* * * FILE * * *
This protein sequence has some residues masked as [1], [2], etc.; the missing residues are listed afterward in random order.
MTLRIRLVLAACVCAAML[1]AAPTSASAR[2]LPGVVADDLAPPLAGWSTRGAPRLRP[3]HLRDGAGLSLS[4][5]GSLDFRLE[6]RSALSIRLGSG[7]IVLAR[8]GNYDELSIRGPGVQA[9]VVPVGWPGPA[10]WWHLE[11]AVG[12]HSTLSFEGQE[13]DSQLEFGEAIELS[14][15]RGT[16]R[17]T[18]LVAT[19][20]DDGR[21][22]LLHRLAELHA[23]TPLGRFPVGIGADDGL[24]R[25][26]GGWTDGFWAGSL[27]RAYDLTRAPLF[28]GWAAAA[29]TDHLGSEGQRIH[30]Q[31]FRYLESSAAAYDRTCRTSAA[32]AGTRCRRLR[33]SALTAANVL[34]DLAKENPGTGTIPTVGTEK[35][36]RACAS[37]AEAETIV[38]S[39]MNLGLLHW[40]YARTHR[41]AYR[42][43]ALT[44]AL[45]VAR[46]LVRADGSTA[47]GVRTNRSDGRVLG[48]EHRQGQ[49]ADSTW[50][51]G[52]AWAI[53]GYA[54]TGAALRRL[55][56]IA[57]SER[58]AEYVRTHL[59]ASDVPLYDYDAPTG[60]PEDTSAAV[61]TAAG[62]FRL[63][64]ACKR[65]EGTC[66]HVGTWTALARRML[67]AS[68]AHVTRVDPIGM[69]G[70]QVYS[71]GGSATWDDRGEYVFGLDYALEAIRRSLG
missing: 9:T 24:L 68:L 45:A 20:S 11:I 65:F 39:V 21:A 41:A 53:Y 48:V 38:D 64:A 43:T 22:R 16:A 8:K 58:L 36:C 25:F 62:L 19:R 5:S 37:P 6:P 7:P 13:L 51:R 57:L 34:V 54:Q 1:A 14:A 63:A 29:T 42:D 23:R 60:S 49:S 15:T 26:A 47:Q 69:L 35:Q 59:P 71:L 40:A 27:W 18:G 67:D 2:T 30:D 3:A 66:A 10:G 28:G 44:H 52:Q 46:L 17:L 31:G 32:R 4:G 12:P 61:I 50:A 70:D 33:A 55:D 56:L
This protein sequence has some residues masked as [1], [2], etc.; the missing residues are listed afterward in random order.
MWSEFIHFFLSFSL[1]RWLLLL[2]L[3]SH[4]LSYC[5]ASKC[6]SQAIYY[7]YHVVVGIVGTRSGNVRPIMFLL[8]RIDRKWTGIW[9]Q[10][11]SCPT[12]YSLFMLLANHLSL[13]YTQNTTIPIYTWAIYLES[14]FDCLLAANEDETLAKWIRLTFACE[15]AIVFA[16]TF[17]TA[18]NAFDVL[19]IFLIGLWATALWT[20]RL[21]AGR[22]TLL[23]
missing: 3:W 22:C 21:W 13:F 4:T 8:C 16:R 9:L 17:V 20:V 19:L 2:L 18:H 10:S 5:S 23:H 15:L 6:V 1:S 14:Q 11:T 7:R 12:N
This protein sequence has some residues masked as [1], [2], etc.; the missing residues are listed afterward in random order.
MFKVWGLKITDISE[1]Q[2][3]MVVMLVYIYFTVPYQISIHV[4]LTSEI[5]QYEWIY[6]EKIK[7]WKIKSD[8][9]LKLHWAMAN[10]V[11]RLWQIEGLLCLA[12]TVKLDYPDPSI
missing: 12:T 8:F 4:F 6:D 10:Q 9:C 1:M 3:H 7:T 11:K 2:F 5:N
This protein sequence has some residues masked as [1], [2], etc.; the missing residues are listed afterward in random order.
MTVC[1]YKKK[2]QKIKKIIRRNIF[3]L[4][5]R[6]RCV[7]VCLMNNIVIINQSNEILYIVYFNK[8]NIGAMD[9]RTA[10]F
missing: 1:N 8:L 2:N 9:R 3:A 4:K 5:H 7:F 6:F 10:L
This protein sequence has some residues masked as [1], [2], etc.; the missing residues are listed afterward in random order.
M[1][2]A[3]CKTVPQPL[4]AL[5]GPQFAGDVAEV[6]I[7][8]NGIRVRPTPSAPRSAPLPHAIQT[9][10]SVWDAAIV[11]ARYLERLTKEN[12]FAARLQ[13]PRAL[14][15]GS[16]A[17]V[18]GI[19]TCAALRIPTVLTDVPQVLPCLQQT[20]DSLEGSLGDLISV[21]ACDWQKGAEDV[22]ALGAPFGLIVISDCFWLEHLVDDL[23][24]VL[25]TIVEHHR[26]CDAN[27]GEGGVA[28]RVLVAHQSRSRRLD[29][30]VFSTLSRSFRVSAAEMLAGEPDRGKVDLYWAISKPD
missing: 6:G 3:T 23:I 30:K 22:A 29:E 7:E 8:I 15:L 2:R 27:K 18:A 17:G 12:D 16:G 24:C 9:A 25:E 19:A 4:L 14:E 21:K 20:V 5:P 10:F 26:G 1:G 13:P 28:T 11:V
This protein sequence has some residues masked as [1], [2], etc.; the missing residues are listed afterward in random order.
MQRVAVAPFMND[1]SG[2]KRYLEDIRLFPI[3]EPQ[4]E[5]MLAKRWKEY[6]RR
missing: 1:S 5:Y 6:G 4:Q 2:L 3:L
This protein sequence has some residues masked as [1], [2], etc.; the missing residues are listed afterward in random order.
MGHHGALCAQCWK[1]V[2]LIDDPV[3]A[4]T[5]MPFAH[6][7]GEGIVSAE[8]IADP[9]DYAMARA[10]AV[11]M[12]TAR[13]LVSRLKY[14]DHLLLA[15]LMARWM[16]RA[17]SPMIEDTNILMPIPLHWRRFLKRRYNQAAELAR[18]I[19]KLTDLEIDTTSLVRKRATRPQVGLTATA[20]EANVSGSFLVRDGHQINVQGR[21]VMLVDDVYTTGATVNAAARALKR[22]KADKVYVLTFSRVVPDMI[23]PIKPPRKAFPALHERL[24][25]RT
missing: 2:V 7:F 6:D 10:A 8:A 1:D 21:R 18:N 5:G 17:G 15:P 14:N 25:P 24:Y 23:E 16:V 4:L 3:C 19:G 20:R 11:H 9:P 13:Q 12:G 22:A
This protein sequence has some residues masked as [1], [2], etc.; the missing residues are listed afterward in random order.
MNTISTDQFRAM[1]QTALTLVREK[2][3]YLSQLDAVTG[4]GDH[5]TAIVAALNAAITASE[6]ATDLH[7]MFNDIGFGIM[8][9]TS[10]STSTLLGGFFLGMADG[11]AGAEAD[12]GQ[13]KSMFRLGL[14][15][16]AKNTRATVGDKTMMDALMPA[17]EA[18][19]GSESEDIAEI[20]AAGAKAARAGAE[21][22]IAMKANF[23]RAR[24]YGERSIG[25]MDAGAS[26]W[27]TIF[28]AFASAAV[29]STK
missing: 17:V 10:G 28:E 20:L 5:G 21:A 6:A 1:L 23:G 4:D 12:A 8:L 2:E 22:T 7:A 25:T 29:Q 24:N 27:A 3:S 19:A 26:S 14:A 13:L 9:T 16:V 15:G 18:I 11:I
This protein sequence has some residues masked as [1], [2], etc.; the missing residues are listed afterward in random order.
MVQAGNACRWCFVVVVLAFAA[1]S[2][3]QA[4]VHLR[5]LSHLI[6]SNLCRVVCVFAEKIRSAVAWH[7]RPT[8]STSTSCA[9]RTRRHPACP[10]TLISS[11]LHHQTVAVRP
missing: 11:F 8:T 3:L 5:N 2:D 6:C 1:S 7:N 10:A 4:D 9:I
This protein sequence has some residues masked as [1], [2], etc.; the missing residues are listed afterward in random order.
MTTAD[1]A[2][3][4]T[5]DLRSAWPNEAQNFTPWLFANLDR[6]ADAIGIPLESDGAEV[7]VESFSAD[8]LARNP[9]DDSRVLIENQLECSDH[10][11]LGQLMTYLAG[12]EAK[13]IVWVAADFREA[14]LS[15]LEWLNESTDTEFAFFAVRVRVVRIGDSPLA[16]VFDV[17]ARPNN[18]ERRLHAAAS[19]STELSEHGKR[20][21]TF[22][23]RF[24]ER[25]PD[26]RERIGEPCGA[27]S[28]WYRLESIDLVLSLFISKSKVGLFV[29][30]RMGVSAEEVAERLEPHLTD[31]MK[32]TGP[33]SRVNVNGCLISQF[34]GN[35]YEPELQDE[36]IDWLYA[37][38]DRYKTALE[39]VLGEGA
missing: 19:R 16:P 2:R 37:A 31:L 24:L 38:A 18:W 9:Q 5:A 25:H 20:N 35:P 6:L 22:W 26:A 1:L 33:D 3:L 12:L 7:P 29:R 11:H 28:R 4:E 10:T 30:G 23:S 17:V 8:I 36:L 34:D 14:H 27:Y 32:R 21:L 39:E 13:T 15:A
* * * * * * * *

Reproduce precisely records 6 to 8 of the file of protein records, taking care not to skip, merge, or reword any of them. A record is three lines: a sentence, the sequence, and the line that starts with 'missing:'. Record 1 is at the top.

This protein sequence has some residues masked as [1], [2], etc.; the missing residues are listed afterward in random order.
MQRVAVAPFMND[1]SG[2]KRYLEDIRLFPI[3]EPQ[4]E[5]MLAKRWKEY[6]RR
missing: 1:S 5:Y 6:G 4:Q 2:L 3:L
This protein sequence has some residues masked as [1], [2], etc.; the missing residues are listed afterward in random order.
MGHHGALCAQCWK[1]V[2]LIDDPV[3]A[4]T[5]MPFAH[6][7]GEGIVSAE[8]IADP[9]DYAMARA[10]AV[11]M[12]TAR[13]LVSRLKY[14]DHLLLA[15]LMARWM[16]RA[17]SPMIEDTNILMPIPLHWRRFLKRRYNQAAELAR[18]I[19]KLTDLEIDTTSLVRKRATRPQVGLTATA[20]EANVSGSFLVRDGHQINVQGR[21]VMLVDDVYTTGATVNAAARALKR[22]KADKVYVLTFSRVVPDMI[23]PIKPPRKAFPALHERL[24][25]RT
missing: 2:V 7:F 6:D 10:A 8:A 1:D 21:R 18:N 5:G 17:G 15:P 14:N 25:P 24:Y 23:E 16:V 4:L 3:C 19:G 20:R 11:H 9:P 13:Q 12:G 22:A
This protein sequence has some residues masked as [1], [2], etc.; the missing residues are listed afterward in random order.
MNTISTDQFRAM[1]QTALTLVREK[2][3]YLSQLDAVTG[4]GDH[5]TAIVAALNAAITASE[6]ATDLH[7]MFNDIGFGIM[8][9]TS[10]STSTLLGGFFLGMADG[11]AGAEAD[12]GQ[13]KSMFRLGL[14][15][16]AKNTRATVGDKTMMDALMPA[17]EA[18][19]GSESEDIAEI[20]AAGAKAARAGAE[21][22]IAMKANF[23]RAR[24]YGERSIG[25]MDAGAS[26]W[27]TIF[28]AFASAAV[29]STK
missing: 17:V 10:G 28:E 20:L 5:G 21:A 6:A 1:L 23:G 4:D 12:A 8:L 2:E 22:T 7:A 25:T 29:Q 24:N 27:A 3:S 19:A 26:S 14:A 13:L 9:T 16:V 15:G 18:I 11:I